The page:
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This week’s episode of “Jay Leno’s Garage” will feature the show’s host chauffeuring Elon Musk around in the fabled Tesla Cybertruck. And while we hope to learn a few new tidbits about the much-anticipated electric pickup, Musk himself took to Twitter over the holiday weekend to set the record straight about the size of the production version.
Reviewed design with Franz last night. Even 3% smaller is too small. Will be pretty much this size. We’ll probably do a smaller, tight world truck at some point.
— Elon Musk (@elonmusk) May 23, 2020
“Even 3% smaller is too small,” Musk said, explaining he had reviewed the Cybertruck with Tesla Chief Designer Franz von Holzhausen. “Will be pretty much this size.” He also added a big Easter egg in teasing “a smaller, tight world truck at some point.”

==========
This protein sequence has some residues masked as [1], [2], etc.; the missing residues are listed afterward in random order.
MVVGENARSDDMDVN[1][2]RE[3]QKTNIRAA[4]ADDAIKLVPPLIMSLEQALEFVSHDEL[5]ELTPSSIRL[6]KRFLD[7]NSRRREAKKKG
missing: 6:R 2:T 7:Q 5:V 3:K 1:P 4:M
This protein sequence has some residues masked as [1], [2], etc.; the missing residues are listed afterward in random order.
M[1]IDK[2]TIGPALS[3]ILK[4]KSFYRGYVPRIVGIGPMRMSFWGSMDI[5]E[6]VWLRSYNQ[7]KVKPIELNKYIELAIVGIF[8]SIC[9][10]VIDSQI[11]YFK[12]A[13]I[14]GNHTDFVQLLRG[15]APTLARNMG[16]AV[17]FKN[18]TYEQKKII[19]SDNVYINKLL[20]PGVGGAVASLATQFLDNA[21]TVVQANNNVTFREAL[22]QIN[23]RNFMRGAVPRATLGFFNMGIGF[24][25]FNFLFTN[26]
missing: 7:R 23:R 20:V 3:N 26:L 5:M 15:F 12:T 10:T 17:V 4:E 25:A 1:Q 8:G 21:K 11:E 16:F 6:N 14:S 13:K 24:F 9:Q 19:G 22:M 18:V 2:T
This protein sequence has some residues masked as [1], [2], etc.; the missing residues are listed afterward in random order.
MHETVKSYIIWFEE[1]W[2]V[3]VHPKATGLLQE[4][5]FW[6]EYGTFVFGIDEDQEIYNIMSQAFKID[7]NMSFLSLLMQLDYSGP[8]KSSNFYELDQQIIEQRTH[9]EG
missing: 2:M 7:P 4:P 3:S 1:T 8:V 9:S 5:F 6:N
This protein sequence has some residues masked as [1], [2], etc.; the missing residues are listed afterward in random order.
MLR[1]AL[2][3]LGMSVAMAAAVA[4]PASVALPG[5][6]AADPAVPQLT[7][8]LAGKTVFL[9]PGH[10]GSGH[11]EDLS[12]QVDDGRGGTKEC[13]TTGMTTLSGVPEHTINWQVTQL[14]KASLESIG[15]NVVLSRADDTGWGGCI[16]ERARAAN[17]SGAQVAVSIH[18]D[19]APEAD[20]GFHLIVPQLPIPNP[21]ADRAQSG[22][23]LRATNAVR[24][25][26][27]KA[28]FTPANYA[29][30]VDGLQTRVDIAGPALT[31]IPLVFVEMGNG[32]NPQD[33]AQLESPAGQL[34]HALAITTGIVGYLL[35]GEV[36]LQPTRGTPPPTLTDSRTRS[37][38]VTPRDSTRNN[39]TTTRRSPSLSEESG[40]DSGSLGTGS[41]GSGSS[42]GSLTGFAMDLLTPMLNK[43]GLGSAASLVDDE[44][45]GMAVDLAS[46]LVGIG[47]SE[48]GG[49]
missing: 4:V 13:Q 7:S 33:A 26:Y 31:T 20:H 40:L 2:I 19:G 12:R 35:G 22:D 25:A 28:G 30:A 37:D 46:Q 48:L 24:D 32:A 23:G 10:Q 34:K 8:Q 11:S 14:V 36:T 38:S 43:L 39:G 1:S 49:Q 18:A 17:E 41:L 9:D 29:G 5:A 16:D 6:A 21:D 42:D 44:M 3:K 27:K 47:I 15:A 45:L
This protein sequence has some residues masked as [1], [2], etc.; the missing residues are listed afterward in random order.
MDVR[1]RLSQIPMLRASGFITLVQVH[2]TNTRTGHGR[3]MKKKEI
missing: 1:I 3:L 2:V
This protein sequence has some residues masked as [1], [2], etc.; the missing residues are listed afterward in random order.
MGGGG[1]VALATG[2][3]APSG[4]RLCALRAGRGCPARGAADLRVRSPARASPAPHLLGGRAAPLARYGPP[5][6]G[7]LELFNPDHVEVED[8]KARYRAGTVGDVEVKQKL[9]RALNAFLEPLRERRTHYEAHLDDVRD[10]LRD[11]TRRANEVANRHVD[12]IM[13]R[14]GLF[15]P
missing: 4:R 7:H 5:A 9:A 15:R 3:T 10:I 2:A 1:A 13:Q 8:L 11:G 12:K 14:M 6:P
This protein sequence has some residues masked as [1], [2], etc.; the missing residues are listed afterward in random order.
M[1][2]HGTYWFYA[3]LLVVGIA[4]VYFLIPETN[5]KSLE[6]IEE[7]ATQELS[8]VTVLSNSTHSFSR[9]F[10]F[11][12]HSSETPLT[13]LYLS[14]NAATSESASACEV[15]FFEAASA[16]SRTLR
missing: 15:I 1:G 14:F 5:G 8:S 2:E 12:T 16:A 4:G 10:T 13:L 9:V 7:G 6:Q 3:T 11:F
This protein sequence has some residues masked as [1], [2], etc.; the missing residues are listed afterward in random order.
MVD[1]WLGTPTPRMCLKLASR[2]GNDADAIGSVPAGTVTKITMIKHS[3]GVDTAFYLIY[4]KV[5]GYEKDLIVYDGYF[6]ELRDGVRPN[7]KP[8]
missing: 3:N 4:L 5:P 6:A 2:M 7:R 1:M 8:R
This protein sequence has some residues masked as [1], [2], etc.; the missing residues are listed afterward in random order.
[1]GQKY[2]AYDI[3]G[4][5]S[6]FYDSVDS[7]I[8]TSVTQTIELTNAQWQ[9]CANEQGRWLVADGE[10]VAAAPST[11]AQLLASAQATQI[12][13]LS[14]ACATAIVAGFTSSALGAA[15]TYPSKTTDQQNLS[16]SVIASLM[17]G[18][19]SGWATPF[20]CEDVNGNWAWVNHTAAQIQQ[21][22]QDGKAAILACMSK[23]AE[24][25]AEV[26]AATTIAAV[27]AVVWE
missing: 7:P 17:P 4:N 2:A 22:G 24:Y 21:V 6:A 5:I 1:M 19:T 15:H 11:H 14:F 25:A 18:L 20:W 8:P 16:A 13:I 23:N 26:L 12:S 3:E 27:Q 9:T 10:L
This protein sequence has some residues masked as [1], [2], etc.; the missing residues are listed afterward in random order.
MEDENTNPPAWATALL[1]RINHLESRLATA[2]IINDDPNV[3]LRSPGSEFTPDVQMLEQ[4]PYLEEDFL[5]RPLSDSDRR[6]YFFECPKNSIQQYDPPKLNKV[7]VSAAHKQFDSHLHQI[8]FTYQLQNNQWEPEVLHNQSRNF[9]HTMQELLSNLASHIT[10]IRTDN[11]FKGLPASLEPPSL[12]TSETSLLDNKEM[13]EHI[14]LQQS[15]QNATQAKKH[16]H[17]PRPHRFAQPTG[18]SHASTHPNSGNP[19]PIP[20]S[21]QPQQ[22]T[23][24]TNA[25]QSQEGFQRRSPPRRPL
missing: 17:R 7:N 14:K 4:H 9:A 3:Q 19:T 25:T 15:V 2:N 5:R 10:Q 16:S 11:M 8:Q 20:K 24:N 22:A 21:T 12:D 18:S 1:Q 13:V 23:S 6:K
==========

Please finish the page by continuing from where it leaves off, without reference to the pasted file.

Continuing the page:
That’s a reversal from Musk’s statement last month in which he said designers were reducing the size by the same amount, with a more level center line and lower window sills. And it means we should discount his comments in the teaser video above about being “5% too big” because the truck “has gotta fit in a normal garage,” bearing in mind that the episode was likely filmed back in January.
Tesla has yet to release full dimensions of the Cybertruck, but we know it measures 231.7 inches long and has a 149.9-inch wheelbase, both of which are longer than the largest variant of the Ford F-150. We also know that the massive truck, with its massive battery pack, will also likely be classified as a medium-duty pickup, denoting gross vehicle weight of 8,500 pounds, alongside trucks like the Ford F-Series Super Duty and Ram 2500. Also, it sounds like all those renderings of Cybertruck-compliant garages aren’t necessarily folly after all.
But while the Cybertruck will compete in the same class as segment leaders such as the F-150, Ram 1500 and Chevrolet Silverado, it makes sense that Tesla is thinking ahead to a smaller variant. There’s still a sizable market for smaller trucks like the Ford Ranger, Toyota Tacoma and the slew of forthcoming battery-electric pickups from Rivian, Lordstown Motors and other startups.